Before reading this book, I had thought that its influence has been exhausted. Words and phrases coined by Orwell such as Big Brother, thought crime, Ministry of Truth, Room 101, doublethink, Newspeak and Thought Police have become rather commonplace; one rarely reads an article or hears a debate on surveillance and civil liberties without one or more of these terms popping up. The overarching term 'Orwellian' will inevitably be uttered. Yet Orwell describes the Party coming into power as a result of a Marxist-style revolution of the masses - a prospect that is unlikely today. When used today, Orwellian phrases are employed to warn about a gradual encroachment of authoritarianism and erosion of civil liberties. The idea that there could be an omnipotent, truly totalitarian mega-society brought about by revolution seems inconceivable. Yet I realised that it is precisely because of Orwell's novel that such fears and warnings seem fanciful. Nineteen Eighty-Four, through its popularity, became the handbook for conscientious citizenship. By showing us the true terror of a society like that existing in 1984, it stiffened the collective resolve that, through vigilance, sometimes hyper-vigilance, it should not be allowed to occur. As Ben Pimlott points out in his introduction, the novel "can be seen as an account of the forces that endanger liberty and of the need to resist them" before it is too late (pg. xvi).

Though a revolutionary dystopia may be a far-fetched idea in the 21st century, there are still a number of elements of the story which have a contemporary relevance. Of course, Orwell drew some of the story's details from his own generation's confrontation with totalitarianism; the indoctrinated children informing on their parents was a reality in Nazi Germany with the Hitler Youth and, obviously, Orwell drew heavily from the Soviet system which, when he was writing, was the ghoulish champion of authoritarianism. But when one witnesses the idolisation of Big Brother, particularly the Ministry of Plenty's announcement on page 61, is not one reminded of the personality cult of the 'Dear Leader' in North Korea? When Orwell describes the debasing torture in the Ministry of Love, with the sleep deprivation, physical pain and the incessant light, does not one think of Guantánamo or Bagram? Indeed, when the principle behind the Floating Fortresses is described on page 199, is one not reminded somewhat of the wastefulness of the defence industry and the military-industrial complex? ('Defence', itself, arguably an example of Newspeak). It is said that the Brotherhood resistance movement "cannot be wiped out because it is not an organisation in the ordinary sense. Nothing holds it together except an idea which is indestructible." (pg. 183). Could not one also apply that description to the current amorphous, hydra-headed incarnation of al-Qaeda, or to global jihadism as a whole?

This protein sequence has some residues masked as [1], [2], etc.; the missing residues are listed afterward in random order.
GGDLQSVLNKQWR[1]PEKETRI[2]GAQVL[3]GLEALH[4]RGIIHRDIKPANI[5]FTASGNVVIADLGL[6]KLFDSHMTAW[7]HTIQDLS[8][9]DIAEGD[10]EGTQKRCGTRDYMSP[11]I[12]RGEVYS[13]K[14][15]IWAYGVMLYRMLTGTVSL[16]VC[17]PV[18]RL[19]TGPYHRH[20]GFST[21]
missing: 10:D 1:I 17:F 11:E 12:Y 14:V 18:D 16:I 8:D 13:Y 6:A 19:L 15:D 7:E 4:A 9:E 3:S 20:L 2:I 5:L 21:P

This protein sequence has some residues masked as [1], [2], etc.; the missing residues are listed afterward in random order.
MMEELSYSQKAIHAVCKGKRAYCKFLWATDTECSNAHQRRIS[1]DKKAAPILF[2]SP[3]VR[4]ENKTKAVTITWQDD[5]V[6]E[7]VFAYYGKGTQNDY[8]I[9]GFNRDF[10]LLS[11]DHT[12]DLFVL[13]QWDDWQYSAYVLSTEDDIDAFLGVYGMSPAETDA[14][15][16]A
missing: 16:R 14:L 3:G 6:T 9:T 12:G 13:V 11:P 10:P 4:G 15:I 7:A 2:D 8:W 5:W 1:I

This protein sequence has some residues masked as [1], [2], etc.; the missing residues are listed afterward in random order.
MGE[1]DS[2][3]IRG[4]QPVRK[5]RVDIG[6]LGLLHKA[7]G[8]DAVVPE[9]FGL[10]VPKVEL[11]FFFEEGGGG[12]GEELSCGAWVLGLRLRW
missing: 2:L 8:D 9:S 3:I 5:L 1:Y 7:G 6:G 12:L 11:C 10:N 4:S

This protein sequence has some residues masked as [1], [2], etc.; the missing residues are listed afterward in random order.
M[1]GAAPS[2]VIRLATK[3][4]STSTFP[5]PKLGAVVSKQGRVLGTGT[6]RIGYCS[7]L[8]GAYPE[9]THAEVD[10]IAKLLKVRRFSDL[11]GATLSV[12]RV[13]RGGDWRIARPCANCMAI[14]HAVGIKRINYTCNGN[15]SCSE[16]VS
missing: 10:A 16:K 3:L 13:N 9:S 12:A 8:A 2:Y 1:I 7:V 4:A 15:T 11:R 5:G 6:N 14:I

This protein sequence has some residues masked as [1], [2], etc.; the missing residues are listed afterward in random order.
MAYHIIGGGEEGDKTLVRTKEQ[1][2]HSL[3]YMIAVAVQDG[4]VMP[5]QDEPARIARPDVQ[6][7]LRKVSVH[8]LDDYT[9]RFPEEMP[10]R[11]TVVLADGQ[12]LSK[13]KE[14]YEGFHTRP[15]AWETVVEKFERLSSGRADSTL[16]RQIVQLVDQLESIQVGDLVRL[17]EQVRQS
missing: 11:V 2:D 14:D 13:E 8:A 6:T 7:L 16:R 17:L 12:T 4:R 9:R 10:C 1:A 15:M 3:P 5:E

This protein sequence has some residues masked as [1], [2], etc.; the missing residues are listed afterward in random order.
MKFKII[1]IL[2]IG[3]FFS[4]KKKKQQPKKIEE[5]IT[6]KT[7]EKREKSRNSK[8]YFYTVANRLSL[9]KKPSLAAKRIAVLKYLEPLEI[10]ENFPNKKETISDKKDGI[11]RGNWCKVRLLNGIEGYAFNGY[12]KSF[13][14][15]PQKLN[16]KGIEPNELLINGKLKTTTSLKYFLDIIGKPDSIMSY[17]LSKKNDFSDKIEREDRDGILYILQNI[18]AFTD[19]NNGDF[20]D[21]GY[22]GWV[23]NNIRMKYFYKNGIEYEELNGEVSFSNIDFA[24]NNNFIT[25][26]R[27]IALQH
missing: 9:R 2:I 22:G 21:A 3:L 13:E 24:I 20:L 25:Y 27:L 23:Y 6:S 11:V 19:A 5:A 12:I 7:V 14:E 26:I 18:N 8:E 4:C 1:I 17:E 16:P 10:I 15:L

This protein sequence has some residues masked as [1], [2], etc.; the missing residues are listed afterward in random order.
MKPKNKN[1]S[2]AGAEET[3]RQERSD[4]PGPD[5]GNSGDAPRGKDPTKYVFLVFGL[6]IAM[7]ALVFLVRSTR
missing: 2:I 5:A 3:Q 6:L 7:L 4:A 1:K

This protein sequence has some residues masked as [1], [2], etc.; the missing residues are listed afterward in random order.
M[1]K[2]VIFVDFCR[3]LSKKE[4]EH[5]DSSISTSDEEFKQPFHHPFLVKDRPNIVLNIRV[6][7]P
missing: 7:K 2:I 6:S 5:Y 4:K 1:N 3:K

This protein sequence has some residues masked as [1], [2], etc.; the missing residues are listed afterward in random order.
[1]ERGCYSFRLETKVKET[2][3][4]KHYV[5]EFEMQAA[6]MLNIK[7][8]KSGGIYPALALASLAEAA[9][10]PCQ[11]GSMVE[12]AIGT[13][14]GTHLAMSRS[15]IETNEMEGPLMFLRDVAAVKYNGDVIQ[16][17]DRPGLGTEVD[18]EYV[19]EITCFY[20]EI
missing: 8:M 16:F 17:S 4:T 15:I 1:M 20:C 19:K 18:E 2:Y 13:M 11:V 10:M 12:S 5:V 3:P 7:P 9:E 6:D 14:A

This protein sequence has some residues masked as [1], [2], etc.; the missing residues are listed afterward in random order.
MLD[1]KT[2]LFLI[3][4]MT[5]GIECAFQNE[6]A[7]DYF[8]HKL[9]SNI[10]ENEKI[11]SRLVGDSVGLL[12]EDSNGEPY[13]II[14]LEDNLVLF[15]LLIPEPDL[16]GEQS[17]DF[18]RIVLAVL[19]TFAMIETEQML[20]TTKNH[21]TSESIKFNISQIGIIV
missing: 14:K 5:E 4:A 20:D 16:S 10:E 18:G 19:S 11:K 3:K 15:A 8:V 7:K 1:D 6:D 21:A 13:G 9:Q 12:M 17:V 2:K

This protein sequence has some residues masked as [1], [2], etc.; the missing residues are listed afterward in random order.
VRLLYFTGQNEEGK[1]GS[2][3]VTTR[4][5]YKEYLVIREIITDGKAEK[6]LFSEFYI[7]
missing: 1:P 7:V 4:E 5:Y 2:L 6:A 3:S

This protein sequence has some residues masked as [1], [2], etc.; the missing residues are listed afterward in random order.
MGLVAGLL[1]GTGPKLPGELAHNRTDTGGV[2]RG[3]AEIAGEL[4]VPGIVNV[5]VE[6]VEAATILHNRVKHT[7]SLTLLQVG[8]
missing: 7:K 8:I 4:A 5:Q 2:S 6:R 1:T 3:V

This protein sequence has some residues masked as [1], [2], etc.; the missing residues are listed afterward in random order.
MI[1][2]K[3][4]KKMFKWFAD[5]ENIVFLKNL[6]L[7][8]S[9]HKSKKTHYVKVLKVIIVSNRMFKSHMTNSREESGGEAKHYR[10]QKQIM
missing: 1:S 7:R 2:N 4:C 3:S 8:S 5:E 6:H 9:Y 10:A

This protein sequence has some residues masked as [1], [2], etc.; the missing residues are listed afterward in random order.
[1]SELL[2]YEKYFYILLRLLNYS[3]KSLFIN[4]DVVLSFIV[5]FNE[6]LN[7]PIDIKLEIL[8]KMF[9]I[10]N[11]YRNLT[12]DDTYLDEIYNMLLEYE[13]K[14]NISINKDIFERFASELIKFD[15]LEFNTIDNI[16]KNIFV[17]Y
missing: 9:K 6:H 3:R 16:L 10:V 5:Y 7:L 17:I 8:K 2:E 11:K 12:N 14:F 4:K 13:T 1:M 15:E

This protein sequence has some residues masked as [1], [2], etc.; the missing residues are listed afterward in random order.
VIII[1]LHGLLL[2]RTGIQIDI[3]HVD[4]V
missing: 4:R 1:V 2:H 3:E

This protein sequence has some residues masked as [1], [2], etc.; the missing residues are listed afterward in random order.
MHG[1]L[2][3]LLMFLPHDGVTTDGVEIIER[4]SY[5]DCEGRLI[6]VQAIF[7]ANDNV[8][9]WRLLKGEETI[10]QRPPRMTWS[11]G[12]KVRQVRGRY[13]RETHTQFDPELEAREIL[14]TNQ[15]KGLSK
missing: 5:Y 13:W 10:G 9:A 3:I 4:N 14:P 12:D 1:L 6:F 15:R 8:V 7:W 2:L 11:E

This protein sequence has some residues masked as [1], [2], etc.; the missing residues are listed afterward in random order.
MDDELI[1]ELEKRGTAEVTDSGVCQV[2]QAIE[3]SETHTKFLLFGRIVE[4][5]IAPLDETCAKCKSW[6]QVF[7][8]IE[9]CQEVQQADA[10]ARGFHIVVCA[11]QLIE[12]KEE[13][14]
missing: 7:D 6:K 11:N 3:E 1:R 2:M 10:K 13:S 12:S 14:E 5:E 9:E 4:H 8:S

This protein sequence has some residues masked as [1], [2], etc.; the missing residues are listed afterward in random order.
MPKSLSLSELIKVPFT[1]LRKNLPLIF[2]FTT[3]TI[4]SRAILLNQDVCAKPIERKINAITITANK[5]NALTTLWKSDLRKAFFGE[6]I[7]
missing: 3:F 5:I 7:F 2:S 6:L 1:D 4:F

Orwell was not a prophet or a time-traveller; his novel retains its relevance, even nearly thirty years after the calendar year of 1984 has passed, because he understood the essential fact that man will always try to impose his power over other men. To paraphrase Ambrose Bierce, inhumanity is one the chief and defining characteristics of humanity. Whilst the value and influence of the various elements of Orwell's work will rise and fall depending on the political climate, this core message will always stand. In Orwell's futuristic world of 1984, the part which requires no suspension of disbelief is the idea that man could conceivably perfect the art of coercion and domination. It is why the book remains as timeless and salutary as it was when it was written.